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Digital Subscriptions > Skeptical Inquirer > July/August 2018 > The Enduring Legend of the Changeling

The Enduring Legend of the Changeling

[ BEHAVIOR & BELIEF STUART VYSE

Stuart Vyse is a psychologist and author of Believing in Magic: The Psychology of Superstition, which won the William James Book Award of the American Psychological Association. He is a fellow of the Committee for Skeptical Inquiry.

In March 1863, a New York City coroner held an inquest on the death of a three-year-old child living on Eighty-Third Street between Eleventh and Twelfth Avenues. As reported in the New York Times, Mary Nell, the child’s mother, had been told by a previous tenant that there were fairies about in the house where she lived, and growing up in Ireland she had learned this was a sign that a child in the household had been exchanged for a fairy child.1 The prescribed test for a suspected changeling was to heat the blade of a shovel until it was red hot and have the child sit on it. If a fairy child had been substituted for the true child, it would fly away. Mary Nell performed this test on her child (gender not specified) without her husband’s knowledge, and the resulting burns were so severe that the child died a week later. Mr. Nell testified that “for some time past he had occasionally thought his wife was insane, she acted so strangely.” The coroner decided to hold the mother in custody until the question of her sanity could be determined.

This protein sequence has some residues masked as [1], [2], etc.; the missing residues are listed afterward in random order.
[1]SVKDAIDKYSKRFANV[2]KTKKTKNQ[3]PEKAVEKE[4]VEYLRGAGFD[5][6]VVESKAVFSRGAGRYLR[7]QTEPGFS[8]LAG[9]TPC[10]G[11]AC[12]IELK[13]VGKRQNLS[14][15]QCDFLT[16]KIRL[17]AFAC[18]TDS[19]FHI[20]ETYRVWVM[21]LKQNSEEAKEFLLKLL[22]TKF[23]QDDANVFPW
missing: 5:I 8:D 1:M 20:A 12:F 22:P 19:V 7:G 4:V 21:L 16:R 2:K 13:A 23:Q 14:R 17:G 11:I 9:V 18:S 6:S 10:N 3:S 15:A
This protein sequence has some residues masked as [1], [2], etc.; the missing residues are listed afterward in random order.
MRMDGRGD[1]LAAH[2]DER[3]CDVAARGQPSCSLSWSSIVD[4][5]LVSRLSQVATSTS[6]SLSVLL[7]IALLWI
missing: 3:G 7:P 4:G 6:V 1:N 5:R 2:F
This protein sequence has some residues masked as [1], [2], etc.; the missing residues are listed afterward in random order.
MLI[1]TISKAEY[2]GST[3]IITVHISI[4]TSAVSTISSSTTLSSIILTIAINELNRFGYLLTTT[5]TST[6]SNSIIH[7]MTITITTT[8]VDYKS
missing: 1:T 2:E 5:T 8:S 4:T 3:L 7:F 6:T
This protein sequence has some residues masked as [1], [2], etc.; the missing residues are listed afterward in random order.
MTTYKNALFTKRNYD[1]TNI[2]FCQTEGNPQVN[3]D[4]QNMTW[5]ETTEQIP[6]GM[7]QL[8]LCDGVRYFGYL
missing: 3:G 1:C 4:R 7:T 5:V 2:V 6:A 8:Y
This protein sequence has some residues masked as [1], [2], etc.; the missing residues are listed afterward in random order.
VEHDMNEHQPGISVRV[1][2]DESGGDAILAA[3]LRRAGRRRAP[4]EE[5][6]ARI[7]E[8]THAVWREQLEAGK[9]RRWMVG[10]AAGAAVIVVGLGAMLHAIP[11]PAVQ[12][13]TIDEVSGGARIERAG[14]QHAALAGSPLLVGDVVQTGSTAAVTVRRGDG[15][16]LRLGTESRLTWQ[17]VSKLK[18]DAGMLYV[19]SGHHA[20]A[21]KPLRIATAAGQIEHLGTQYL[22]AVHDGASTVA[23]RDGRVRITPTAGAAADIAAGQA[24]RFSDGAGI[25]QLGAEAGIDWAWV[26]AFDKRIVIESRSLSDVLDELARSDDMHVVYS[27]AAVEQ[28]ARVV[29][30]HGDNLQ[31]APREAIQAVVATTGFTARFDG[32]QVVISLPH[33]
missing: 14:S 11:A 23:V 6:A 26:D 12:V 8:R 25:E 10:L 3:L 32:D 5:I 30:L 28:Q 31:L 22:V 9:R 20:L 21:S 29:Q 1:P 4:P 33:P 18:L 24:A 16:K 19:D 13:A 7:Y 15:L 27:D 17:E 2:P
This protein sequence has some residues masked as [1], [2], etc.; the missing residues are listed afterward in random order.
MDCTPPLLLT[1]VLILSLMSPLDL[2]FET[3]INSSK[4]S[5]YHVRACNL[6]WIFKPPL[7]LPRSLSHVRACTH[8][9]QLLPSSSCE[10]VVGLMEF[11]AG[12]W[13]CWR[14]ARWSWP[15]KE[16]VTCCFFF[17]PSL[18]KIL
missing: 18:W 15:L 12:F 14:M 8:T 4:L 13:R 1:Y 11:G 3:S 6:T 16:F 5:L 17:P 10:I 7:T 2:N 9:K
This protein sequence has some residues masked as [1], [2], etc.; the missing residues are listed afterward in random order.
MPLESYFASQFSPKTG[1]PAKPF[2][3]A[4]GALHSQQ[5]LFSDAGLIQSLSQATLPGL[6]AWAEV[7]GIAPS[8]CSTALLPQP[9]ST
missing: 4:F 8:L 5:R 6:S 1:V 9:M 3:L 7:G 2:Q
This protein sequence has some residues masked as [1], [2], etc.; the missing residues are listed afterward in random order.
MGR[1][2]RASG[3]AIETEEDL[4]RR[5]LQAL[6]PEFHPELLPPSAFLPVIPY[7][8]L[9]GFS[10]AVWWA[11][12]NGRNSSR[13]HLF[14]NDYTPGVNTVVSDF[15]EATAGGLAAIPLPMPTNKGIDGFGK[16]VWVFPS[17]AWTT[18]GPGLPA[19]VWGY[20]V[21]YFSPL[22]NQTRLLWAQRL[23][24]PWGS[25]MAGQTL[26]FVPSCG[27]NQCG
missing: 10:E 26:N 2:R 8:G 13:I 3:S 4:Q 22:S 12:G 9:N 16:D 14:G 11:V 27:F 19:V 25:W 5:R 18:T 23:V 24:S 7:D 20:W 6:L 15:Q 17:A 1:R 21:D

The devil steals a baby and leaves a changeling behind. Detail of The Legend of St. Stephen by Martino di Bartolomeo, early fifteenth century.

There are few events in life more anxiously anticipated than the birth of a child. The arrival of a healthy baby brings the prospect of happy years ahead and the fulfillment of many parental dreams. But childbirth has never been an easy passage. Prior to the twentieth century, both maternal and infant death were common, and after they arrived, children frequently succumbed to disease. Half of Martha Washington’s four children lived to the age of five, and only one of Mary Todd Lincoln’s four children achieved the age of twenty. Although in much of the world today maternal and infant mortality are less of a problem than they once were, many children continue to be born with abnormalities and developmental problems that profoundly alter their parents’ expectations.

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